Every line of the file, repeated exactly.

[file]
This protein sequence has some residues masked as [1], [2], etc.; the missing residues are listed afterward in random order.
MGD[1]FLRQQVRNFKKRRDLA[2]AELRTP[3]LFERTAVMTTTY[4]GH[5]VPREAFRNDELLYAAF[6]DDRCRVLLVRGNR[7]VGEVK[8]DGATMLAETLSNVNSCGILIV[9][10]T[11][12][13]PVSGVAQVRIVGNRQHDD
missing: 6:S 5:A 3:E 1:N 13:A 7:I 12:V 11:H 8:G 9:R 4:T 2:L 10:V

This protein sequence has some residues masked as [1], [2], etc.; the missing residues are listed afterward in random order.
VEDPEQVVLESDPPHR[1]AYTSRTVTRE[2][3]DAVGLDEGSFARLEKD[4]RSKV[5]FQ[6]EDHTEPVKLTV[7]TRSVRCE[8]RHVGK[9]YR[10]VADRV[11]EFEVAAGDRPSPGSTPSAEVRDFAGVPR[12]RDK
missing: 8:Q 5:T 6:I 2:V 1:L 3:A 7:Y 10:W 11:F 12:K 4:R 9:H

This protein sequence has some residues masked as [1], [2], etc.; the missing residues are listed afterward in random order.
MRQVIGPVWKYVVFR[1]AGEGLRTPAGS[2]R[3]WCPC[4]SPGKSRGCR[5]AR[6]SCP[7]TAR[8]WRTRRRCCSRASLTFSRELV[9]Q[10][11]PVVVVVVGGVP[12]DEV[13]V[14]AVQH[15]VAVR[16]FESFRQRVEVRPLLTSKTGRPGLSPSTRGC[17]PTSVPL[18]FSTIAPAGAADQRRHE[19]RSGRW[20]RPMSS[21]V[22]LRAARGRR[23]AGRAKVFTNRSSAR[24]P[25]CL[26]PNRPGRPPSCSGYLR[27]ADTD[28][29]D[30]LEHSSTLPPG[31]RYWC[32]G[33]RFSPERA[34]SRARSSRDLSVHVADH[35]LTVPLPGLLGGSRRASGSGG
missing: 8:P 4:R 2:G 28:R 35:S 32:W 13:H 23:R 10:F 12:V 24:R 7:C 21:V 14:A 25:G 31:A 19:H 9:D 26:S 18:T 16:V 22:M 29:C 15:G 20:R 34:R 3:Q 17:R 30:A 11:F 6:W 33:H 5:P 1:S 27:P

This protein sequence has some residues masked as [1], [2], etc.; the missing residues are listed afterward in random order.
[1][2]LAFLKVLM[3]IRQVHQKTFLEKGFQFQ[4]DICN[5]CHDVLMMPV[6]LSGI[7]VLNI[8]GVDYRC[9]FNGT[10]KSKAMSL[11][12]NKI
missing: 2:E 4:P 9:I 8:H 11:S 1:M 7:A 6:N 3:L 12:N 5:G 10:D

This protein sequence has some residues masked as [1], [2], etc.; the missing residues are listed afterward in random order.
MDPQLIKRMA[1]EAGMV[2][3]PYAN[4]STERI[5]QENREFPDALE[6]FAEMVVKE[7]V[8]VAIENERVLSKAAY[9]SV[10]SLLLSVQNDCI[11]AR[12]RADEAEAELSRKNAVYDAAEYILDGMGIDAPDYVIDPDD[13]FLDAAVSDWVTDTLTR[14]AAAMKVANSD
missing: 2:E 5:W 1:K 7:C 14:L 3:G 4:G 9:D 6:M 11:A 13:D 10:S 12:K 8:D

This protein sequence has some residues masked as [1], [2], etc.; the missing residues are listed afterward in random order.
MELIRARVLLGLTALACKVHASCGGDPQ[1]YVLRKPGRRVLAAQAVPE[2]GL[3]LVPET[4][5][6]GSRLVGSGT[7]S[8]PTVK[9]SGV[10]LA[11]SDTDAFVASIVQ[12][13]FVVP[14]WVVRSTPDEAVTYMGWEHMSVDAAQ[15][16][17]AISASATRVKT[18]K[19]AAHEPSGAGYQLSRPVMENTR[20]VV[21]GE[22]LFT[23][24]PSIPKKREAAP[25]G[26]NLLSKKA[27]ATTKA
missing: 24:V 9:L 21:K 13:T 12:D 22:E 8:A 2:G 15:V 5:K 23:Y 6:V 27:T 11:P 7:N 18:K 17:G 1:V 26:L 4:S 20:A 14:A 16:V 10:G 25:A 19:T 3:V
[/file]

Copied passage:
This protein sequence has some residues masked as [1], [2], etc.; the missing residues are listed afterward in random order.
MGD[1]FLRQQVRNFKKRRDLA[2]AELRTP[3]LFERTAVMTTTY[4]GH[5]VPREAFRNDELLYAAF[6]DDRCRVLLVRGNR[7]VGEVK[8]DGATMLAETLSNVNSCGILIV[9][10]T[11][12][13]PVSGVAQVRIVGNRQHDD
missing: 6:S 5:A 3:E 1:N 13:A 7:I 12:V 11:H 8:G 9:R 4:T 2:L 10:V

This protein sequence has some residues masked as [1], [2], etc.; the missing residues are listed afterward in random order.
VEDPEQVVLESDPPHR[1]AYTSRTVTRE[2][3]DAVGLDEGSFARLEKD[4]RSKV[5]FQ[6]EDHTEPVKLTV[7]TRSVRCE[8]RHVGK[9]YR[10]VADRV[11]EFEVAAGDRPSPGSTPSAEVRDFAGVPR[12]RDK
missing: 8:Q 5:T 6:I 2:V 1:L 3:A 7:Y 10:W 11:F 12:K 4:R 9:H

This protein sequence has some residues masked as [1], [2], etc.; the missing residues are listed afterward in random order.
MRQVIGPVWKYVVFR[1]AGEGLRTPAGS[2]R[3]WCPC[4]SPGKSRGCR[5]AR[6]SCP[7]TAR[8]WRTRRRCCSRASLTFSRELV[9]Q[10][11]PVVVVVVGGVP[12]DEV[13]V[14]AVQH[15]VAVR[16]FESFRQRVEVRPLLTSKTGRPGLSPSTRGC[17]PTSVPL[18]FSTIAPAGAADQRRHE[19]RSGRW[20]RPMSS[21]V[22]LRAARGRR[23]AGRAKVFTNRSSAR[24]P[25]CL[26]PNRPGRPPSCSGYLR[27]ADTD[28][29]D[30]LEHSSTLPPG[31]RYWC[32]G[33]RFSPERA[34]SRARSSRDLSVHVADH[35]LTVPLPGLLGGSRRASGSGG
missing: 8:P 4:R 2:G 28:R 35:S 32:W 13:H 23:R 10:F 12:V 24:R 7:C 21:V 14:A 25:G 31:A 19:H 9:D 26:S 18:T 16:V 22:M 29:C 15:G 20:R 34:R 3:Q 17:R 30:A 11:F 6:W 33:H 5:P 1:S 27:P

This protein sequence has some residues masked as [1], [2], etc.; the missing residues are listed afterward in random order.
[1][2]LAFLKVLM[3]IRQVHQKTFLEKGFQFQ[4]DICN[5]CHDVLMMPV[6]LSGI[7]VLNI[8]GVDYRC[9]FNGT[10]KSKAMSL[11][12]NKI
missing: 2:E 4:P 9:I 8:H 11:S 1:M 7:A 6:N 3:L 12:N 5:G 10:D

This protein sequence has some residues masked as [1], [2], etc.; the missing residues are listed afterward in random order.
MDPQLIKRMA[1]EAGMV[2][3]PYAN[4]STERI[5]QENREFPDALE[6]FAEMVVKE[7]V[8]VAIENERVLSKAAY[9]SV[10]SLLLSVQNDCI[11]AR[12]RADEAEAELSRKNAVYDAAEYILDGMGIDAPDYVIDPDD[13]FLDAAVSDWVTDTLTR[14]AAAMKVANSD
missing: 2:E 5:W 1:K 7:C 14:L 3:G 4:G 9:D 6:M 11:A 13:D 10:S 12:K 8:D

This protein sequence has some residues masked as [1], [2], etc.; the missing residues are listed afterward in random order.
MELIRARVLLGLTALACKVHASCGGDPQ[1]YVLRKPGRRVLAAQAVPE[2]GL[3]LVPET[4][5][6]GSRLVGSGT[7]S[8]PTVK[9]SGV[10]LA[11]SDTDAFVASIVQ[12][13]FVVP[14]WVVRSTPDEAVTYMGWEHMSVDAAQ[15][16][17]AISASATRVKT[18]K[19]AAHEPSGAGYQLSRPVMENTR[20]VV[21]GE[22]LFT[23][24]PSIPKKREAAP[25]G[26]NLLSKKA[27]ATTKA
missing: 24:V 9:L 21:K 13:T 12:D 22:E 8:A 2:G 15:V 5:K 23:Y 6:V 27:T 11:P 7:N 18:K 17:G 1:V 26:L 4:S 20:A 14:A 16:V 10:G 25:A 19:T 3:V